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As a University, the OU has a commitment in its Charter to ‘the advancement of learning and...

The OU in prisons

One small but significant group that The Open University has catered for right from its very first intake is people in prison. Walter Perry’s Open University: A personal account by the first Vice-Chancellor explains:

In 1970 the Home Office offered to make available, in two prisons, facilities for inmates to take Open University courses. Both were men’s prisons and on security grounds, courses were excluded which involved the use of Home Experiment Kits. The Home Office paid each student’s fees, and provided the necessary equipment in terms of set books, projectors, tape cassettes and films. The prisons’ tutor organisers were appointed counsellors. The prisons’ vetting of applications is designed to discover whether the applicants’ motivations are genuine and well-directed and whether security considerations allow them to study, but selection remains a University responsibility. In all, 22 prisoners were admitted for study in 1971, of whom 16 were in Wakefield and 6 in Albany prison.

 The Home Office in the 1970s was adamant that no prisoner could be transferred exclusively on education grounds in order to study with the OU at a designated prison and only one subject, at foundation course level, may be studied in the first year.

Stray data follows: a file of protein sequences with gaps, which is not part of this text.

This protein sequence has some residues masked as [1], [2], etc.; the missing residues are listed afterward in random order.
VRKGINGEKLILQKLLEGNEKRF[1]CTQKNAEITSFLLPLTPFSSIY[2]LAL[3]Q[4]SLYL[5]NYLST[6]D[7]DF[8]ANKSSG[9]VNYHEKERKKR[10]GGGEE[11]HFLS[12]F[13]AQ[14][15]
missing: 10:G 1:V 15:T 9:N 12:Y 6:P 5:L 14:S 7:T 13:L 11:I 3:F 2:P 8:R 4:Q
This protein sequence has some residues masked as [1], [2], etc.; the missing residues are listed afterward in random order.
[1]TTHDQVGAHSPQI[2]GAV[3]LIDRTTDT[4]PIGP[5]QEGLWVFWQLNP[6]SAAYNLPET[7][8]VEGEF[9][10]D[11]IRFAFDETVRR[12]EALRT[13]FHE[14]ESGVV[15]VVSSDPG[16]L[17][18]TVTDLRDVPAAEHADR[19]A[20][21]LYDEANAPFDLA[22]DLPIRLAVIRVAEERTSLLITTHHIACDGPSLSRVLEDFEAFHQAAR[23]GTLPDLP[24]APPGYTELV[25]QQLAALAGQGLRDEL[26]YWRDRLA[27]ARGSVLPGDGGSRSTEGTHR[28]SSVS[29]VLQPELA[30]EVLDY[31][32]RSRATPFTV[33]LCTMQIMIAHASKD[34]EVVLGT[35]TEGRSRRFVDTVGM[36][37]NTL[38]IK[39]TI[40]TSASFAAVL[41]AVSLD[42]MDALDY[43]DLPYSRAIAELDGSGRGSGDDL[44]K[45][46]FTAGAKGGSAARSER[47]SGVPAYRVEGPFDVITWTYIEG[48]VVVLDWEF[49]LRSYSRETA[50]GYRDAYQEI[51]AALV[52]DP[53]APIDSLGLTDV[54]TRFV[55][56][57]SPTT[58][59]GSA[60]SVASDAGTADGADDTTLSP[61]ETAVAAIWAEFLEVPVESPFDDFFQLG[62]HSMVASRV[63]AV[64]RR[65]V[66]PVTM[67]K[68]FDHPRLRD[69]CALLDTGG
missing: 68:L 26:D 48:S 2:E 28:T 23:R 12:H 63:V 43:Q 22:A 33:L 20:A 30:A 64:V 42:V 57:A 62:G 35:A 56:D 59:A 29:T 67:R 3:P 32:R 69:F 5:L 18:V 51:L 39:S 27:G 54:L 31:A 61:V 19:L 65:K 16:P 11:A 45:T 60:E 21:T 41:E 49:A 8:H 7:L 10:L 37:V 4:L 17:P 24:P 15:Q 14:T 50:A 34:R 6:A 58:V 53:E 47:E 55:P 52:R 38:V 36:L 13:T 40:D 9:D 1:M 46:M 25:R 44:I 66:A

In most cases OU study was regarded as a leisure time activity, outside working hours. However in come cases prisoners were released from their normal employment to study in the education centre during working hours without loss of earnings, amounting to 10 working hours a week.

In 1974 Wakefield prison produced the first OU prisoner graduate. Perry pointed out that ‘prisoners tend to have a relatively high rate of withdrawal from courses before the examinations…Nevertheless, for those who actually sat the examinations, the results are reasonably good.’

The experiment of 1971 was extended to other prisons in subsequent years and by 1985 150 prisoners in 31 establishments were registered as OU students. By 2011 The Open University was the largest provider of HE distance learning courses to prisoners with around nearly 1,800 OU students in more than 150 prisons across the UK and Ireland, studying over 200 courses across all faculties.

Some more well known prisoners who studied with The Open University include Bobby Cummines, John McVicar, Erwin James and most notoriously Myra Hindley.

Delivering higher education to students in prisons and secure environments remains part of The Open University’s core values, although prisoners are only a tiny fraction of the student body.

There is a prisons team based in each of the OU’s regional and national centres. These teams support prisons locally with information about each step of the student journey. More information about the current Offender Learning Programme is available on their website, which includes testimonies from prisoners about their OU experiences. The OU has also led research into the impact of higher education in prisons. This can be explored at the website of the Higher and Distance Education in Prison research network.